September 2019
Volume 19, Issue 10
Open Access
Vision Sciences Society Annual Meeting Abstract  |   September 2019
Investigating the influence of surface properties on reaching movements
Author Affiliations & Notes
  • Martin Giesel
    School of Psychology, University of Aberdeen
  • Karina Kangur
    School of Psychology, University of Aberdeen
  • Julie M. Harris
    School of Psychology and Neuroscience, University of St Andrews
  • Constanze Hesse
    School of Psychology, University of Aberdeen
Journal of Vision September 2019, Vol.19, 252a. doi:
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      Martin Giesel, Karina Kangur, Julie M. Harris, Constanze Hesse; Investigating the influence of surface properties on reaching movements. Journal of Vision 2019;19(10):252a.

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      © ARVO (1962-2015); The Authors (2016-present)

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We used an obstacle-avoidance paradigm to investigate how surface properties of obstacles affect hand movements in a reaching task. The obstacles’ surfaces were made from five different materials (wood, sandpaper, sugar granules, rock salt, Astro Turf). All obstacles had the same shape, size and colour, but their surface textures differed in granularity, density and height. An auditory cue signalled participants to reach in-between two obstacles either to the upper or lower half of a target area that was located 40 cm away from the start position of the movement. Obstacles were placed midway between start position and target area to the left and right of the movement path. In each trial, one of the obstacles was always the smoothest obstacle (baseline obstacle, i.e., wood) while the other was one of the five obstacle types. Obstacle types, obstacle positions, and cued end location were presented interleaved and in pseudo-randomised order. Vision between trials was occluded using shutter glasses and hand movements were recorded using an electromagnetic motion tracking system. After the reaching task, participants rated the roughness, smoothness and pleasantness-to-touch of each obstacle. We analysed the differences between movement trajectories depending on the position of the baseline obstacle (left or right) using three parameters: the area under the trajectory, the lateral position of the hand between the obstacles and at the end of the movement. All parameters were computed relative to the baseline condition, in which the baseline obstacle was presented on both sides. We found a significant position shift for all three parameters indicating that participants moved their hands closer to the baseline obstacle (i.e., away from other obstacles). The strength of this shift was positively correlated with the roughness ratings of the obstacles. These findings provide proof-of-concept for the use of behavioural measures of material properties.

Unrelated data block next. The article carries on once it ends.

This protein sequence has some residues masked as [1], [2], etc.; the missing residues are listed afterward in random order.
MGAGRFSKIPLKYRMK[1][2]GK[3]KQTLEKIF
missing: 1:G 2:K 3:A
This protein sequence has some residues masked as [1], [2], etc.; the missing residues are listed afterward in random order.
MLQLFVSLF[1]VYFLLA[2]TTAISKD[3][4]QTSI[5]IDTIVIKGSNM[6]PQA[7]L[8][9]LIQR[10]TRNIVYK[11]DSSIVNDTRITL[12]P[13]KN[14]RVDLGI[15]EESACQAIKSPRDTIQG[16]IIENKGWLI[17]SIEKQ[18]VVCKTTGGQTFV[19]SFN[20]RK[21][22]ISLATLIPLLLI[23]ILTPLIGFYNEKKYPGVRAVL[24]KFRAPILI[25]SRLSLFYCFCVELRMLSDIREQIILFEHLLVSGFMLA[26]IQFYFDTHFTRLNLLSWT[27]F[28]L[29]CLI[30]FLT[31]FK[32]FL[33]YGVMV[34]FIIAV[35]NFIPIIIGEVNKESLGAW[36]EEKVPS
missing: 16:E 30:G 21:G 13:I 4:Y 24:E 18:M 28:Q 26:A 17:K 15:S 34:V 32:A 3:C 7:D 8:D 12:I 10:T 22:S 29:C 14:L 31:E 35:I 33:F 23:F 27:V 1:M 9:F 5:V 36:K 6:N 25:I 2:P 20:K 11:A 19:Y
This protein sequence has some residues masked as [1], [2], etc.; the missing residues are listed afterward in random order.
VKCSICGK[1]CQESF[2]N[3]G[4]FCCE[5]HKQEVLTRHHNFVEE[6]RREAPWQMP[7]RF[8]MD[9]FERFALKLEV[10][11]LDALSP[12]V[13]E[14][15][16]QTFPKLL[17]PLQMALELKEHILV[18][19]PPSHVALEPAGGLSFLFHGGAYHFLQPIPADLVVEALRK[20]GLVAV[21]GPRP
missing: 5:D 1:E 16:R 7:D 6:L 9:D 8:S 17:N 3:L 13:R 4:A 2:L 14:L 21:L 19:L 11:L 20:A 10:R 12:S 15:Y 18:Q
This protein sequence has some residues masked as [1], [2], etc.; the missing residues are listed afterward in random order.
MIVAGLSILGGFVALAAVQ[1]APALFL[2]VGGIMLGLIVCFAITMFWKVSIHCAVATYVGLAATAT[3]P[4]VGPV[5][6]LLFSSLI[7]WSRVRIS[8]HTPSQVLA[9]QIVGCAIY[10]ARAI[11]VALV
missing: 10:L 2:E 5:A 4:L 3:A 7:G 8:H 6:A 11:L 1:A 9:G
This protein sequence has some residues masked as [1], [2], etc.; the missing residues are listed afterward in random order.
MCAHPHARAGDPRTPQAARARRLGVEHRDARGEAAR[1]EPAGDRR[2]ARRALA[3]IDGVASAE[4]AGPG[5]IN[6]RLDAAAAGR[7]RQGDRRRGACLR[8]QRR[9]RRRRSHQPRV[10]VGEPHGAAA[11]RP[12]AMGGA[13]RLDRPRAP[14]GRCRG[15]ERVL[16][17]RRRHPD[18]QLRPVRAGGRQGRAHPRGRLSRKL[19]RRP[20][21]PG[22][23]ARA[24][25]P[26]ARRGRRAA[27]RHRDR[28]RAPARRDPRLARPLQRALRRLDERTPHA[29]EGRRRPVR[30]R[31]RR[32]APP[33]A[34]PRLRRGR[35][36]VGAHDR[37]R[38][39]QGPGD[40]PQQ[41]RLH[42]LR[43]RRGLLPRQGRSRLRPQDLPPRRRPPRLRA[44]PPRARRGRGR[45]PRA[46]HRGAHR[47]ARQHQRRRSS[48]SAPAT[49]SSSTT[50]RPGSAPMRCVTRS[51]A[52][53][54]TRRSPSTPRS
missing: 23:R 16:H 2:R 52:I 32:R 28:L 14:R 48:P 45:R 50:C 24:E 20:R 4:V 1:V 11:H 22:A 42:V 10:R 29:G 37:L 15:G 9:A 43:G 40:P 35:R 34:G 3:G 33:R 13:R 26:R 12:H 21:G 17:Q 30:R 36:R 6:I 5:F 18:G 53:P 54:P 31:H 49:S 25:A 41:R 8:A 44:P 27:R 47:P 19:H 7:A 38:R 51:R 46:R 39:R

Acknowledgement: Supported by Leverhulme grant RPG-2017-232 to CH & JH 

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